For most permanent residents, waiting periods often apply to receipt of social security payments. These waiting periods differ depending on the type of social security payment, and may range from one (1) to four (4) years. Fortunately, persons issued a Subclass 116 or 836 visa can immediately qualify for the Australian Carer Payment and Carer Allowance.
How much can I receive?
Social security law in Australia can be highly complex. A range of factors can potentially affect how much you can receive. Single persons can receive up to $868.30 a fortnight in carer payments and up to $131.90 a fortnight as a carer allowance.
Where can I get more information on social security entitlements?
It is best to receive specialist social security advice regarding your entitlements. We recommend contacting your nearest Community Legal Centre for further advice.
Further information can be found on the Services Australia website, or the Department of Social Services’ Social Security Guide. You may also wish to investigate the Centrelink website for information on how to apply.
Relevant Public Interest Criteria
4001, 4002, 4003, 4004, 4005, 4009, 4010, 4020, 4021, 4019 (if applicable), 4017 and 4018 (if applicable).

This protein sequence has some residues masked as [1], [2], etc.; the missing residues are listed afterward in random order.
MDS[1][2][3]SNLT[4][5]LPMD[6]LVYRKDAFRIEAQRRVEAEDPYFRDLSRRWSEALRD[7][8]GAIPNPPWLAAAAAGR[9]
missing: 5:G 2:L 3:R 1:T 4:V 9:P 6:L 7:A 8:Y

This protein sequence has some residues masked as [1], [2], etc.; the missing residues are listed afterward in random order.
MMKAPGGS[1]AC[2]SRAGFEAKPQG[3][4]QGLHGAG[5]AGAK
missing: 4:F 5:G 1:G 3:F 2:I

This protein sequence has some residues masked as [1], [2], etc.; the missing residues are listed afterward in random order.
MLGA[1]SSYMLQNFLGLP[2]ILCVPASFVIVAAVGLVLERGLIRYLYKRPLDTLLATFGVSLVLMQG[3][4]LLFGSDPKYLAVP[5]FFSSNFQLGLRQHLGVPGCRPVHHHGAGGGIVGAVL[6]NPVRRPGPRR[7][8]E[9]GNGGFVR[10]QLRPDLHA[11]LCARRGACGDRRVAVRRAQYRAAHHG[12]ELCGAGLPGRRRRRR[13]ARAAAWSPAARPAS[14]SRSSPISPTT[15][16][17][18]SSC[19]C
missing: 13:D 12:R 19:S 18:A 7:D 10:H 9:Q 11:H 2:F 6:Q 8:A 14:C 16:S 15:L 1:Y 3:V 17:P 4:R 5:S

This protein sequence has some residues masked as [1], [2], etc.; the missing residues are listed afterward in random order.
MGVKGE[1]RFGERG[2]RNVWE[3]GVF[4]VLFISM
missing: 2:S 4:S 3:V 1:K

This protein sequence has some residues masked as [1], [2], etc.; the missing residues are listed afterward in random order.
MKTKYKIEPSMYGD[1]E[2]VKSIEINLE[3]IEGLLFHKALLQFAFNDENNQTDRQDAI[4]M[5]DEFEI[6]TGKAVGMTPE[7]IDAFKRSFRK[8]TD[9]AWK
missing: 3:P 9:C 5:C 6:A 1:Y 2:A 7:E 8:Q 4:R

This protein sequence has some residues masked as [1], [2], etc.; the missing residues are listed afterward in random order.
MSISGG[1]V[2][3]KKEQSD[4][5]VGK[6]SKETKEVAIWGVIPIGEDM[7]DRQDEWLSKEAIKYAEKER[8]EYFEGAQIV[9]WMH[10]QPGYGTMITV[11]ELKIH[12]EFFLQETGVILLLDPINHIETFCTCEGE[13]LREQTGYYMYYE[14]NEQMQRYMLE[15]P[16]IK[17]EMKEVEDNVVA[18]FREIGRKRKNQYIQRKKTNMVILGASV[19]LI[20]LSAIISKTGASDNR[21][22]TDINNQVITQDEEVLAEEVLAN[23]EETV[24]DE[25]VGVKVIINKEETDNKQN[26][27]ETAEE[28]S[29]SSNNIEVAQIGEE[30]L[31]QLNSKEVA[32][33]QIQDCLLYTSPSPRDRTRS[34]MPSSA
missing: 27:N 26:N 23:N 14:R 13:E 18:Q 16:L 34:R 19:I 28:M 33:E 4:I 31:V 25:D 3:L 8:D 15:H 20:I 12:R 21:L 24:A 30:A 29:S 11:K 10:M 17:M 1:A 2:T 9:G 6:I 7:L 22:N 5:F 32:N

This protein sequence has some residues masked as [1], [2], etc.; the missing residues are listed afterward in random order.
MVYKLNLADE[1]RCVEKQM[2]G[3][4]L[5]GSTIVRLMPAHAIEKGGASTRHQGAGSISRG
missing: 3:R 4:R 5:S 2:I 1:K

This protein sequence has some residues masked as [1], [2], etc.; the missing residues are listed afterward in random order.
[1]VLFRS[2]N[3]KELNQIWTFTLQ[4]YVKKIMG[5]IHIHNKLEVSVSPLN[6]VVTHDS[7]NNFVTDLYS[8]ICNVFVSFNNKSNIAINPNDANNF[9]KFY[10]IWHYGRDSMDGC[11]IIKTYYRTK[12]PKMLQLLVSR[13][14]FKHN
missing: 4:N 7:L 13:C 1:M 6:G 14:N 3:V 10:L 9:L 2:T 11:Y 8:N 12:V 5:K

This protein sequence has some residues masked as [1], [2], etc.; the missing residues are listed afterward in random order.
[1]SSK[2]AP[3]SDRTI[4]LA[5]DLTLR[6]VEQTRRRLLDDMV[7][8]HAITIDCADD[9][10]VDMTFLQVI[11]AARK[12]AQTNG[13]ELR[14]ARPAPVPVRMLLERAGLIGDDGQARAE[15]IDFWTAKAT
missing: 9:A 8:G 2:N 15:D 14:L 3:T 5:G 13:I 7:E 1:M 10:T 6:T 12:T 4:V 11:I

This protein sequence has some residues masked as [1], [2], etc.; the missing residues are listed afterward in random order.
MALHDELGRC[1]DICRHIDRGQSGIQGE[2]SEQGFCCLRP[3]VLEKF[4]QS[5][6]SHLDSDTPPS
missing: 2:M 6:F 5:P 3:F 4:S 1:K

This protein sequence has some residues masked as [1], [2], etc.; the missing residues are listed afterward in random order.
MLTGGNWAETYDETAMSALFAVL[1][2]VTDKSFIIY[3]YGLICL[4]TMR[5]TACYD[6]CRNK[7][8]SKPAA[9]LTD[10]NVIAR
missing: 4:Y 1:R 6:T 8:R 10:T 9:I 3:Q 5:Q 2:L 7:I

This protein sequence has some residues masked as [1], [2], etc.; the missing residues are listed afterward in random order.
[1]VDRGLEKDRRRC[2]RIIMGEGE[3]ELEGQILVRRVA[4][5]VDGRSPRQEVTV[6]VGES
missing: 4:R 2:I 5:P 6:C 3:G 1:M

Relevant Special Return Criteria
The visa grant must specify the date of first entry, if applicable.
- 8502: The holder of the visa must not enter Australia before the entry to Australia of a person specified in the visa.
8515: The holder of the visa must not marry or enter into a de facto relationship before entering Australia.
Subclass 116 is payable in 2 instalments.
First instalment for an applicant:
(a) who appears to the Minister, on the basis of information contained in the application, to be a carer; or
(b) whose application is combined, or sought to be combined, with an application made by that person:
- Base application charge: $1,880
- Additional applicant charge for an applicant who is at least 18: $940
- Additional applicant charge for an applicant who is less than 18: $470
First instalment for any other applicant:
- Base application charge: $4,560
- Additional applicant charge for an applicant who is at least 18: $2,280
- Additional applicant charge for an applicant who is less than 18: $1,145
Second instalment for an applicant: Nil
(a) who is a carer; and
(b) in relation to whom the Minister has determined that the second instalment of the visa application charge should not be paid because the Minister is satisfied that payment of the instalment has caused, or is likely to cause, severe financial hardship to the applicant or to the person of whom the applicant is a carer.
Second instalment for any other applicant: $2,065
*The second instalment may be waived if the applicant suffers financial hardship as a result.